Predicting internalizing and externalizing problems at five years by child and parental factors in infancy and toddlerhood

Child Psychiatry Hum Dev. 2012 Apr;43(2):153-70. doi: 10.1007/s10578-011-0255-0.


This study examined child and parental factors in infancy and toddlerhood predicting subclinical or clinical levels of internalizing and externalizing problems at 5 years of age. Ninety-six children and their families participated. They were assessed when the children were 4-10 weeks old (T1), 2 years (T2) and 5 years old (T3). Child risks (difficult temperament, health problems, early emotional and behavioral problems), parental risks (psychopathology, parenting stress and perception of the child) and family risks (socio-economic status, quality of marital relationship and family violence) were examined. At 5 years, internalizing problems were predicted by family violence during the child's infancy and parenting stress at age 2. Externalizing problems were predicted by psychiatric problems of the mother before pregnancy and child's externalizing problems at 2 years of age. When interventions aiming at preventing emotional and behavioral problems in children are considered, these issues should be recognized early and effective intervention initiated.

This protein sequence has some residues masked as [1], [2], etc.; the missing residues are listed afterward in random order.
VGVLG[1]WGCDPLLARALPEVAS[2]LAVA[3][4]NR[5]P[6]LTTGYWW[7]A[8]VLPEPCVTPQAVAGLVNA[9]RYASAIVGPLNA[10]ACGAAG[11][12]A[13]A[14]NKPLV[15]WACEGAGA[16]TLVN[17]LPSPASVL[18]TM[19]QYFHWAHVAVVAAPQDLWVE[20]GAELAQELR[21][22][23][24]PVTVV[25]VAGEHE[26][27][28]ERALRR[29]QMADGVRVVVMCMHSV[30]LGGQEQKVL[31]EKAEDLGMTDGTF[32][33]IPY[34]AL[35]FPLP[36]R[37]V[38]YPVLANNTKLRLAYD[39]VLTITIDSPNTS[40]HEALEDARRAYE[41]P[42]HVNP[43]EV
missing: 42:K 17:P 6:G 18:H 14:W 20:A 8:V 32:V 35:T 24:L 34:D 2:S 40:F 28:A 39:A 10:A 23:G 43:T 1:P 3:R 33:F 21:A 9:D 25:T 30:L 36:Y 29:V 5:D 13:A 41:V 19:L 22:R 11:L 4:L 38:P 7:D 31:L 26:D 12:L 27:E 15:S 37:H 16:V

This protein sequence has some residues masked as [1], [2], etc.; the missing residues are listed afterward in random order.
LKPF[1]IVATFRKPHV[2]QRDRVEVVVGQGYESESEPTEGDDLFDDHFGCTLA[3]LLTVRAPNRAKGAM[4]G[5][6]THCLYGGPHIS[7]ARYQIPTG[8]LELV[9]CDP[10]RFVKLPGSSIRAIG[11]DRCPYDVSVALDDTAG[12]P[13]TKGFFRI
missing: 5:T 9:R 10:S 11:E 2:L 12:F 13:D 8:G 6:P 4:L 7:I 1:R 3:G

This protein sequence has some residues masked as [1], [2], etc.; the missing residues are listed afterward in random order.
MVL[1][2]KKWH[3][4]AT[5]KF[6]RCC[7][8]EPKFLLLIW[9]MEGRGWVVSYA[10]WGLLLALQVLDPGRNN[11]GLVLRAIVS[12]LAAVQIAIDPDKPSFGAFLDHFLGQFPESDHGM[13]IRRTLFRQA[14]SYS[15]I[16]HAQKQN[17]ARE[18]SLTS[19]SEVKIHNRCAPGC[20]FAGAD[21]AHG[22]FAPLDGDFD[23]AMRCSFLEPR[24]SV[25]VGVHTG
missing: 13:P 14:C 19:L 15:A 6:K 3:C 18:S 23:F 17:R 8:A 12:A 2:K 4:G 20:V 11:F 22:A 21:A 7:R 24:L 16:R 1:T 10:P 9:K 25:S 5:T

MeSH terms

  • Child Behavior / psychology*
  • Child Behavior Disorders / diagnosis*
  • Child Behavior Disorders / psychology
  • Child, Preschool
  • Family / psychology*
  • Female
  • Humans
  • Infant
  • Longitudinal Studies
  • Male
  • Parenting / psychology
  • Predictive Value of Tests
  • Risk Factors
  • Temperament*